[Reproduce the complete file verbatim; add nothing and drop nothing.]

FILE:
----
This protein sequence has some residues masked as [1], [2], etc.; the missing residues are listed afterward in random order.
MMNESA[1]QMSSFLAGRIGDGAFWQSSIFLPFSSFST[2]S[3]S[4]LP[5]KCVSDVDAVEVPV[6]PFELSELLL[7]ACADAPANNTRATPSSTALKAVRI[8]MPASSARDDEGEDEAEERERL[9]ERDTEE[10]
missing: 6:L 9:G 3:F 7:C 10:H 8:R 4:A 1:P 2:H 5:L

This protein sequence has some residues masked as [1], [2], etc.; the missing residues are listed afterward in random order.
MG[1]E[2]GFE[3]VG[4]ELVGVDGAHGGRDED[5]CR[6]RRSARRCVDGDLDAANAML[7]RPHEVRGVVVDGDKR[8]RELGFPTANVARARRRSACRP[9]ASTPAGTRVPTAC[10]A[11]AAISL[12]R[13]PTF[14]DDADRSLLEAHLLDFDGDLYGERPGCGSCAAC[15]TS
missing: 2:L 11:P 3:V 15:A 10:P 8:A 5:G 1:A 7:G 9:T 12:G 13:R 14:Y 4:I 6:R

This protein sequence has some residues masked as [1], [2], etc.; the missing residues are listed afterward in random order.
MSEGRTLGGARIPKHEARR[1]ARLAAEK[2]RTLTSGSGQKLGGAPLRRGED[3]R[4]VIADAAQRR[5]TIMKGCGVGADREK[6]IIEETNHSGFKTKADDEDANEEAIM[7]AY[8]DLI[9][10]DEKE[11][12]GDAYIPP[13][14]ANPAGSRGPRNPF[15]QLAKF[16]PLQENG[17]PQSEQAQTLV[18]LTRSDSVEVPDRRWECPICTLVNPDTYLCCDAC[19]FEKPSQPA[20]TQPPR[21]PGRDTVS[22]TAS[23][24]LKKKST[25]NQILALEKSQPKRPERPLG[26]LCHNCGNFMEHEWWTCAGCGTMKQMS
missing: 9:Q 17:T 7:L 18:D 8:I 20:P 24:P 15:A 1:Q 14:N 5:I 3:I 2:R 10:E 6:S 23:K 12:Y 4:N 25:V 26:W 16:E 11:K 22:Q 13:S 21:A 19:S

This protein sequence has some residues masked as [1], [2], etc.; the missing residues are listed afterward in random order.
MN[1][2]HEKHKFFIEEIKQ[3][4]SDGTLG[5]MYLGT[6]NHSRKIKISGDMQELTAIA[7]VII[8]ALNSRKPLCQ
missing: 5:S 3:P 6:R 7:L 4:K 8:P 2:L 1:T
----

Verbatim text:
This protein sequence has some residues masked as [1], [2], etc.; the missing residues are listed afterward in random order.
MMNESA[1]QMSSFLAGRIGDGAFWQSSIFLPFSSFST[2]S[3]S[4]LP[5]KCVSDVDAVEVPV[6]PFELSELLL[7]ACADAPANNTRATPSSTALKAVRI[8]MPASSARDDEGEDEAEERERL[9]ERDTEE[10]
missing: 6:L 9:G 3:F 7:C 10:H 8:R 4:A 1:P 2:H 5:L

This protein sequence has some residues masked as [1], [2], etc.; the missing residues are listed afterward in random order.
MG[1]E[2]GFE[3]VG[4]ELVGVDGAHGGRDED[5]CR[6]RRSARRCVDGDLDAANAML[7]RPHEVRGVVVDGDKR[8]RELGFPTANVARARRRSACRP[9]ASTPAGTRVPTAC[10]A[11]AAISL[12]R[13]PTF[14]DDADRSLLEAHLLDFDGDLYGERPGCGSCAAC[15]TS
missing: 2:L 11:P 3:V 15:A 10:P 8:A 5:G 1:A 7:G 9:T 12:G 13:R 14:Y 4:I 6:R

This protein sequence has some residues masked as [1], [2], etc.; the missing residues are listed afterward in random order.
MSEGRTLGGARIPKHEARR[1]ARLAAEK[2]RTLTSGSGQKLGGAPLRRGED[3]R[4]VIADAAQRR[5]TIMKGCGVGADREK[6]IIEETNHSGFKTKADDEDANEEAIM[7]AY[8]DLI[9][10]DEKE[11][12]GDAYIPP[13][14]ANPAGSRGPRNPF[15]QLAKF[16]PLQENG[17]PQSEQAQTLV[18]LTRSDSVEVPDRRWECPICTLVNPDTYLCCDAC[19]FEKPSQPA[20]TQPPR[21]PGRDTVS[22]TAS[23][24]LKKKST[25]NQILALEKSQPKRPERPLG[26]LCHNCGNFMEHEWWTCAGCGTMKQMS
missing: 9:Q 17:T 7:L 18:D 8:I 20:P 24:P 15:A 1:Q 14:N 5:I 3:I 2:R 10:E 6:S 23:K 12:Y 4:N 25:V 26:W 16:E 11:K 22:Q 13:S 21:A 19:S

This protein sequence has some residues masked as [1], [2], etc.; the missing residues are listed afterward in random order.
MN[1][2]HEKHKFFIEEIKQ[3][4]SDGTLG[5]MYLGT[6]NHSRKIKISGDMQELTAIA[7]VII[8]ALNSRKPLCQ
missing: 5:S 3:P 6:R 7:L 4:K 8:P 2:L 1:T